• Tutors won't offer the required literature for the next level / process - you have to ask!
  • Demo's, on a particular; joint, position, process & level, are available from the tutors. Ask!
  • The tutors are humans too, treat them with respect and don't be afraid to have a laugh with them.
  • I found the lack of literature 'a little wanting' as these courses are mostly a practical based endeavour. I was quite happy to supplement my theoretical education with the internet and fabulous resources like our very own mig-welding forum. The welding process videos by Steve Bleile are some of the best instructional welding videos I have seen. [4] And, Ed Craig produces great old style books and also has a very informative website. [5] Well worth the investment.
  • Welding is an expensive business and the colleges' budget will be tight. Even if you feel you have paid a premium for your welding course, it won't even begin to cover the consumables one can use during the 12 weeks. Don't waste good (new) metal while practising. It is the fastest way to annoy your tutor. Practice with old scraps until the tutor agrees to letting you attempt proper test pieces.
  • Become familiar with identifying weld bead characteristics and terminology; cold-lap, cold joint, lack of penetration, over penetration, under-cut, dry-edge, porosity, inclusion, contamination, tying-in, throat, leg, crater, touch-down, concave, convex, etc.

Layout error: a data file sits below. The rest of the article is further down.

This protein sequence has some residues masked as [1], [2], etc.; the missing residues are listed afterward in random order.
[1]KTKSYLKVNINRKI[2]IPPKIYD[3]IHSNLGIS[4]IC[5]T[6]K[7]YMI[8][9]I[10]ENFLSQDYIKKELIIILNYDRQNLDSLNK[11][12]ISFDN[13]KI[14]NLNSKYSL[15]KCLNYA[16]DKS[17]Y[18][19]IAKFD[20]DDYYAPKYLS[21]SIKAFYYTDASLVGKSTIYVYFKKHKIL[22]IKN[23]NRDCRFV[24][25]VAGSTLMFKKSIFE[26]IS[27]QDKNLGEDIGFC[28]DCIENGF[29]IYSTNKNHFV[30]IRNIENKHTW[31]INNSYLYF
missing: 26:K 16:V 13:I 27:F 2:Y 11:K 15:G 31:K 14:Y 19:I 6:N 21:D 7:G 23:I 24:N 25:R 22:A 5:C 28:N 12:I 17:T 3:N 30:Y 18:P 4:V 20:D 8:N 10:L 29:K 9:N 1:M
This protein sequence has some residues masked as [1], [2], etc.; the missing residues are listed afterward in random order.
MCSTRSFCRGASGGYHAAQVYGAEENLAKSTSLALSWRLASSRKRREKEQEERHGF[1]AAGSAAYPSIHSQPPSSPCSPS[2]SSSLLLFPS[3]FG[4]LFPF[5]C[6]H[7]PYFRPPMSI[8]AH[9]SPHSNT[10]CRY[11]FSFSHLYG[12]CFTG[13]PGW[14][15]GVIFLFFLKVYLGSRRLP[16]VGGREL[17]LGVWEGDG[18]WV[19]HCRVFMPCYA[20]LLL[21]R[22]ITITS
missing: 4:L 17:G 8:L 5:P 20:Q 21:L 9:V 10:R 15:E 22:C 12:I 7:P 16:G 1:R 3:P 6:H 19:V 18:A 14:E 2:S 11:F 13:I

• Become familiar with identifying 'weld prep' practices, attributes and terminology; grinding, mill-scale, root face, root gap, tacking, bevel angles, stop-starts, jigging, heat sinks/drains, joint types, etc.
  • Good prep underpins a large part of 'level 2' welding - don't dismiss it. Bad prep will cost you precious time and ruined pieces. Most of the metal available is "hot rolled" and will have "mill scale" covering it.
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Get down on Good Street.
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Testing root runs on 2” wide joints before the final 8” test piece runs.
  • A lot of students had trouble with poor penetration on butt-joints, as root gaps closed out, due to weld cooling. Do large tacks 15mm - 20mm long, to keep the gap from closing out as the weld progresses. Another method is to taper the root gap to allow for the contraction.
  • If your having trouble with techniques, & poor penetration, particularly on fillet root runs - experiment with smaller scale set-ups'; 50mm long metal pieces (& no caps) and 'nick-break' them yourself. It's a lot quicker than doing a fully capped piece, only to find "much later", that it fails.
  • All vertically welded pieces can be tacked in the flat position.
  • Jigged pieces (i.e. vertically welded pieces) can be moved up or down in the jig, to provide better comfort and/or visibility.